Big name footballers including ex-Chelsea player Didier Drogba are vehemently denying that they backed a call for Uefa to strip Israel of hosting the European Under-21 Championship.
The Ivory Coast captain took to Twitter to clear himself of involvement in a statement on the personal website of Beijing Guoan player Frédéric Kanouté that urged Uefa to reconsider its decision in the wake of the Gaza conflict.
The names of 62 footballers, none from teams that have qualified, were listed, including Arsenal’s Abou Diaby and Chelsea’s Eden Hazard, as well as players for teams in Saudi Arabia, the UAE, China and Turkey.
But Mr Drogba said: “I did not sign this petition or give my support to this initiative. I have never got involved in any conflicts. I have always tried to work for peace and reconciliation but also to fight against any forms of injustice or discrimination.”
Newcastle player Yohan Cabaye also denied signing it, stating that when asked by a teammate he had “simply expressed his sadness and compassion” over the situation and that he had “never desired in any way whatsoever to give a political message”.
In addition to the statement, 26 MPs, among them Sir Bob Russell, Paul Flynn, and Caroline Lucas, have signed an early day motion entitled “Racism in football and European football tournament in Israel”. The EDM “registers with profound disapproval” that Israel has been chosen “even though Israel is geographically not in Europe and is a country which has policies of racial apartheid against Palestinians”.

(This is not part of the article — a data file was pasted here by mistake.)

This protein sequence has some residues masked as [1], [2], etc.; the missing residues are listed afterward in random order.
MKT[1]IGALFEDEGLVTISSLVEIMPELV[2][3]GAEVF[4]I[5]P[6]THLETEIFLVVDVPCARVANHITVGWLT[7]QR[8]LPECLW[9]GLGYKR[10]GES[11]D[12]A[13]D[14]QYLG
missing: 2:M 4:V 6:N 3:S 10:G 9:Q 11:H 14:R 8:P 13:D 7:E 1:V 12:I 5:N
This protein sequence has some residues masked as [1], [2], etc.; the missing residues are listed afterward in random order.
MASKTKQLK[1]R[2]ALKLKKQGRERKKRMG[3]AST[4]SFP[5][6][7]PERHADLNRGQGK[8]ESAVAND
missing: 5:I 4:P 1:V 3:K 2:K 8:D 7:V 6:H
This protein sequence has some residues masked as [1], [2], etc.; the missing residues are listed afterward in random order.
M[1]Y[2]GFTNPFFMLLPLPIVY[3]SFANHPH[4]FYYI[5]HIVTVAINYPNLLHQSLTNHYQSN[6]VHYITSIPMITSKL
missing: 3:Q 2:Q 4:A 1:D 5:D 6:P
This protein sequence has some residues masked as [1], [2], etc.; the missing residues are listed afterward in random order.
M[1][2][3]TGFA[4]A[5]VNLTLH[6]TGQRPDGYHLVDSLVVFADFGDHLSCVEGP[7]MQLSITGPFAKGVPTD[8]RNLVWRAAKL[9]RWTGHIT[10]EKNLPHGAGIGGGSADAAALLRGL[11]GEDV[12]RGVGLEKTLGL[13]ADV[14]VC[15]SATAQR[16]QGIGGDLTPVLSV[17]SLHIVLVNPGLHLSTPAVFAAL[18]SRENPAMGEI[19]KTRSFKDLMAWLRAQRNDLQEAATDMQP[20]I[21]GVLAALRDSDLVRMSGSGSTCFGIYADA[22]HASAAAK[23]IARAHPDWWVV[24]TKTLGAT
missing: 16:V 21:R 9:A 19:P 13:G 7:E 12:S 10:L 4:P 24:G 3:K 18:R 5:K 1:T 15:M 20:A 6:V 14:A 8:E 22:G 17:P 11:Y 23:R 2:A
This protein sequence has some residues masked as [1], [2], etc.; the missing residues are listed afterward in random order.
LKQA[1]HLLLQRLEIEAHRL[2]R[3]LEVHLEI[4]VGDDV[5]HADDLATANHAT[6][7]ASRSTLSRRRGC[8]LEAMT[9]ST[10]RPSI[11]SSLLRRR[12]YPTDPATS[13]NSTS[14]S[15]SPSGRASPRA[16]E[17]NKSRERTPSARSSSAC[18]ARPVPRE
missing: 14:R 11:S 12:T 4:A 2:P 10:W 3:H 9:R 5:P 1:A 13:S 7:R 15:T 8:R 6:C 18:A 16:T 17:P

Former Manchester City player Barry Silkman said Uefa should allow players the chance to “see Israel for themselves”.
He said politics should not be brought into sport, whether Israel or any other country, such as 2022 World Cup host Qatar. “The two have nothing to do with each other.”
Mr Silkman added that the boycott call would not help efforts to kick racism out of football. In fact, he said: “These players should be called in front of Fifa, because this is racist.”
An FA spokesman said the boycott call was not representative of its views.
Meanwhile, the Metropolitan Police have met a delegation from the Community Security Trust, Maccabi GB and the Society of Black Lawyers to discuss racism and antisemitism in football.
Monday’s meeting followed last week’s West Ham versus Tottenham game when antisemitic chants and “gas chamber” hissing were reportedly heard at White Hart Lane.
Police are also investigatingreports that at last Saturday’s match between Huddersfield and Leeds United, Huddersfield fans made Nazi salutes and chanted “Jimmy Savile is a Yid”.